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Shade Grown Hollywood: Q&A with Celebrity Eco-Makeup Artist Christy Coleman
Posted By Katherine Butler On July 18, 2011 @ 2:41 PM In News & Culture | No Comments
ColumnWhere celebrity becomes conscious.
Hollywood is a place where a “natural beauty” can mean a woman who has saline, not silicone, implants. But at the heart of Tinsel Town lies a rich field of fertile earth from which a green beauty industry has sprung. And who is harvesting it?
Recently, I spoke with celebrity makeup artist Christy Coleman, who tells me she was the first top makeup artist to switch to all-natural and eco-conscious cosmetics. Coleman has worked as a makeup artist for 25 years in both New York City and Los Angeles. She weighs in on greenwashing, industry trends, and her celebrity clients who like to keep their cosmetics clean.
What made you decide to go green with your makeup kit?
It’s the legacy of my father who suffered and passed away from Lou Gherig’s Disease – ALS nearly four years ago. I want to honor him, myself and others by doing something to promote the health and well being of our planet and its inhabitants.
How prevalent is the use of green cosmetics in the entertainment industry?
Not prevalent enough. I am one of the few who makes an effort with these kinds of cosmetics on set.
So how then do you define a product as “green?”
Green, natural, organic – These are three words that are smeared on the wall wherever you go these days for marketing purposes. At the end of the day, it is all about the quality of the ingredients and making sure that you are avoiding potentially harmful synthetic chemicals such as preservatives, petrochemicals and hormone disruptors. It took me a solid year to completely wrap my head around ingredients, making sure I recognized what chemicals I would like to avoid regarding to personal care and cosmetics.
Most of us are concerned that our food is healthy, so we should do the same with our personal care and cosmetics. Our skin is our largest organ that absorbs nearly 60 percent of what we put on it. If we wanted to, we should be able to eat our product without any repercussions.
I’ve heard rumors that celebrity makeup artists are extremely resistant to crossing over to green product. True?
It is all about what you are comfortable working with. If you invest the time to find new products that perform as well as you like, it is possible to find products that are green and provide favorable results both on and off set.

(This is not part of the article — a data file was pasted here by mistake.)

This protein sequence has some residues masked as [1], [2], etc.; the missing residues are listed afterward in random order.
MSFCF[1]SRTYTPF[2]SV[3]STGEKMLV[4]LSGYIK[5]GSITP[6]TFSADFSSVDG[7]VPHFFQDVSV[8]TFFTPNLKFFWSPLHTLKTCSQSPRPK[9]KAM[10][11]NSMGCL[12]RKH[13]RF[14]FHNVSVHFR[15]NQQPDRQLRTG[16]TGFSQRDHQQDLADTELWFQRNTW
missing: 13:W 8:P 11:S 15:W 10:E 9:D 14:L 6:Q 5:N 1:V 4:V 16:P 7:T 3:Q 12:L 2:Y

I demand names – who are your clients who prefer green makeup? Miranda Kerr, Alicia Silverstone, Emmy Rossum….
What surprises you most about working as a green makeup artist?
The lack of knowledge that most people have about what they are consuming and putting on their bodies. Everyone assumes that because it’s in a bottle and sold everywhere that it is a perfectly safe and natural thing to use day or night.
So what, then, are your best tips for determining if a product is greenwashed?
(Greenwashing is when products claim to be organic and or natural while they still include potentially harmful synthetic chemicals and preservatives.) You have to read what is in the product. So get out your magnifying glass and/or your glasses and take a look. If you don’t recognize an ingredient, be sure to look it up. Become a conscious consumer. It is also tough when there are so many different types of certifying agencies.
Some of the certifying labels I look for are USDA, Natural Products Association (NPA), Eco-Cert, QAI Organic Certification (Quality Assurance International), and the Soil Association just to name a few. A product doesn’t HAVE to have a certifying label to make it into my kit – but the ingredients have got to meet my standards. It is all about what is and isn’t included within the ingredient deck.
And these green products would be….
RMS Beauty, Jane Iredale, Dr. Hauschka, The Organic Pharmacy, 100 Percent Pure, Tata Harper, Primitive, Juice Beauty, Zuzu Luxe, Kora Organics, Rare Elements, Eminence, Weleda, Nvey Eco, Living Nature, Patyka, Couleur Caramel…I have many. These are just a few of my top favorites – my list keeps growing, thank goodness!
Where do you see green makeup five years from now?
Still evolving. Our regulatory systems in the U.S. have a long way to go. But we’ll get there eventually because it will have to be consumer driven. There are a lot of new natural and organic U.S. brands launching every day.
And finally, can you answer this age-old question for us? Lip gloss or lipstick?
Lipstick – absolutely.
You can find more beauty tips from Christy Coleman here.
This is the latest installment in Katherine Butler’s column, Shade Grown Hollywood, where celebrity becomes conscious. “Shade grown” refers literally to shade grown coffee, a farming method that “incorporates principles of natural ecology to promote natural ecological relationships.” Shade Grown is our sustainable twist on Hollywood.
Image courtesy of Christy Coleman
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